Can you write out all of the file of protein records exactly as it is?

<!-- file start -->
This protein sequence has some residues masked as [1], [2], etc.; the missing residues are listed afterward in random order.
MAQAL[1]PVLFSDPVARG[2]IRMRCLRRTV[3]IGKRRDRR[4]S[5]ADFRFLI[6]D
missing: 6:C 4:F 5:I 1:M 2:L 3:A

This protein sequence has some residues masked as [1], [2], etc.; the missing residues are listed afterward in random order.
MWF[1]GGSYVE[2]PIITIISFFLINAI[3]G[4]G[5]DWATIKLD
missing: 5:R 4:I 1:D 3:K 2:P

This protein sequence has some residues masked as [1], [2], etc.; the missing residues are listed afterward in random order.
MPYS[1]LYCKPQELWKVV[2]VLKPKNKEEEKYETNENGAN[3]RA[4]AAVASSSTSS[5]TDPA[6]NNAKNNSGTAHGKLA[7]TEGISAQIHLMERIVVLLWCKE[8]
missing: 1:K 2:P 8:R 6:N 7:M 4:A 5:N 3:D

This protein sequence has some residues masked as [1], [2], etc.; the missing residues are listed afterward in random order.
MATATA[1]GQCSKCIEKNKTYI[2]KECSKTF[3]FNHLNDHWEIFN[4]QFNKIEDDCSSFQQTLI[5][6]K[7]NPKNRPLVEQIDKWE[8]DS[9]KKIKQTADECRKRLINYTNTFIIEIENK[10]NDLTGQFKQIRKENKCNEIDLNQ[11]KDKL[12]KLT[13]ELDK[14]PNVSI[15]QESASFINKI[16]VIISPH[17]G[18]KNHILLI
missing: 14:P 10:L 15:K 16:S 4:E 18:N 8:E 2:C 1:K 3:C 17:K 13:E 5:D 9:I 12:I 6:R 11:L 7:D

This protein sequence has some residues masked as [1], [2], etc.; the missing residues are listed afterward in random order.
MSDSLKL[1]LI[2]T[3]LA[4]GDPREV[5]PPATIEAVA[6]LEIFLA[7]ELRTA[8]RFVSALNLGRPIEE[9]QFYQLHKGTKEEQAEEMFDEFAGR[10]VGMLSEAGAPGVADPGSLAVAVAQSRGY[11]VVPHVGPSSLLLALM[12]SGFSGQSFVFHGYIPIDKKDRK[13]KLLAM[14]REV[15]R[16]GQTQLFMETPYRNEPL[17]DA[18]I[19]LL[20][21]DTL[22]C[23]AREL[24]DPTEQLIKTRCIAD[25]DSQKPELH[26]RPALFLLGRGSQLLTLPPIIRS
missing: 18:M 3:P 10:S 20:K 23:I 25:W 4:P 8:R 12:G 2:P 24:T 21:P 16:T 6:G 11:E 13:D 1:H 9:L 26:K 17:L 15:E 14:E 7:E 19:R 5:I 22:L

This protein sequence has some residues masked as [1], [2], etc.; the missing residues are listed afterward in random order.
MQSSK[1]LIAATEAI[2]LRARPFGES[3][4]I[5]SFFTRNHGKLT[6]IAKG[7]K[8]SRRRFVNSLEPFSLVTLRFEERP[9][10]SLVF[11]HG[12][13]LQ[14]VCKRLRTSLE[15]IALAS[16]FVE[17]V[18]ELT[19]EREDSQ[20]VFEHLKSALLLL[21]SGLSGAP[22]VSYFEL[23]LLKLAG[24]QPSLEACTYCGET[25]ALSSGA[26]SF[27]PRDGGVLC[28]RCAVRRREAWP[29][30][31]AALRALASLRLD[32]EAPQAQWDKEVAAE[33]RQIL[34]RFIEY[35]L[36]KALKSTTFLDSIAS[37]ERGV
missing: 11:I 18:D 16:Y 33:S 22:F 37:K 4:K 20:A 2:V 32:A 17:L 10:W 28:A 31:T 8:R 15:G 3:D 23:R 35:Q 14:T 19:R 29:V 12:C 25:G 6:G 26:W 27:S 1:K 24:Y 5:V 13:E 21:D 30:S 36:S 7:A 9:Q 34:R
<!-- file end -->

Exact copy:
This protein sequence has some residues masked as [1], [2], etc.; the missing residues are listed afterward in random order.
MAQAL[1]PVLFSDPVARG[2]IRMRCLRRTV[3]IGKRRDRR[4]S[5]ADFRFLI[6]D
missing: 6:C 4:F 5:I 1:M 2:L 3:A

This protein sequence has some residues masked as [1], [2], etc.; the missing residues are listed afterward in random order.
MWF[1]GGSYVE[2]PIITIISFFLINAI[3]G[4]G[5]DWATIKLD
missing: 5:R 4:I 1:D 3:K 2:P

This protein sequence has some residues masked as [1], [2], etc.; the missing residues are listed afterward in random order.
MPYS[1]LYCKPQELWKVV[2]VLKPKNKEEEKYETNENGAN[3]RA[4]AAVASSSTSS[5]TDPA[6]NNAKNNSGTAHGKLA[7]TEGISAQIHLMERIVVLLWCKE[8]
missing: 1:K 2:P 8:R 6:N 7:M 4:A 5:N 3:D

This protein sequence has some residues masked as [1], [2], etc.; the missing residues are listed afterward in random order.
MATATA[1]GQCSKCIEKNKTYI[2]KECSKTF[3]FNHLNDHWEIFN[4]QFNKIEDDCSSFQQTLI[5][6]K[7]NPKNRPLVEQIDKWE[8]DS[9]KKIKQTADECRKRLINYTNTFIIEIENK[10]NDLTGQFKQIRKENKCNEIDLNQ[11]KDKL[12]KLT[13]ELDK[14]PNVSI[15]QESASFINKI[16]VIISPH[17]G[18]KNHILLI
missing: 14:P 10:L 15:K 16:S 4:E 18:N 8:E 2:C 1:K 3:C 17:K 13:E 5:D 9:I 12:I 6:R 11:L 7:D

This protein sequence has some residues masked as [1], [2], etc.; the missing residues are listed afterward in random order.
MSDSLKL[1]LI[2]T[3]LA[4]GDPREV[5]PPATIEAVA[6]LEIFLA[7]ELRTA[8]RFVSALNLGRPIEE[9]QFYQLHKGTKEEQAEEMFDEFAGR[10]VGMLSEAGAPGVADPGSLAVAVAQSRGY[11]VVPHVGPSSLLLALM[12]SGFSGQSFVFHGYIPIDKKDRK[13]KLLAM[14]REV[15]R[16]GQTQLFMETPYRNEPL[17]DA[18]I[19]LL[20][21]DTL[22]C[23]AREL[24]DPTEQLIKTRCIAD[25]DSQKPELH[26]RPALFLLGRGSQLLTLPPIIRS
missing: 18:M 3:P 10:S 20:K 23:I 25:W 4:P 8:R 12:G 2:P 24:T 21:P 16:T 6:G 11:E 13:D 1:H 9:L 26:K 17:L 15:E 14:E 7:E 19:R 5:I 22:L

This protein sequence has some residues masked as [1], [2], etc.; the missing residues are listed afterward in random order.
MQSSK[1]LIAATEAI[2]LRARPFGES[3][4]I[5]SFFTRNHGKLT[6]IAKG[7]K[8]SRRRFVNSLEPFSLVTLRFEERP[9][10]SLVF[11]HG[12][13]LQ[14]VCKRLRTSLE[15]IALAS[16]FVE[17]V[18]ELT[19]EREDSQ[20]VFEHLKSALLLL[21]SGLSGAP[22]VSYFEL[23]LLKLAG[24]QPSLEACTYCGET[25]ALSSGA[26]SF[27]PRDGGVLC[28]RCAVRRREAWP[29][30][31]AALRALASLRLD[32]EAPQAQWDKEVAAE[33]RQIL[34]RFIEY[35]L[36]KALKSTTFLDSIAS[37]ERGV
missing: 11:I 18:D 16:Y 33:S 22:F 37:K 4:K 20:A 2:V 32:A 17:L 10:W 28:A 31:T 8:R 15:G 3:D 23:R 35:Q 14:T 19:R 29:V 12:C 25:G 6:G 26:W 27:S 1:K 24:Y 5:V 13:E 21:D 30:S 36:S 7:A 9:Q 34:R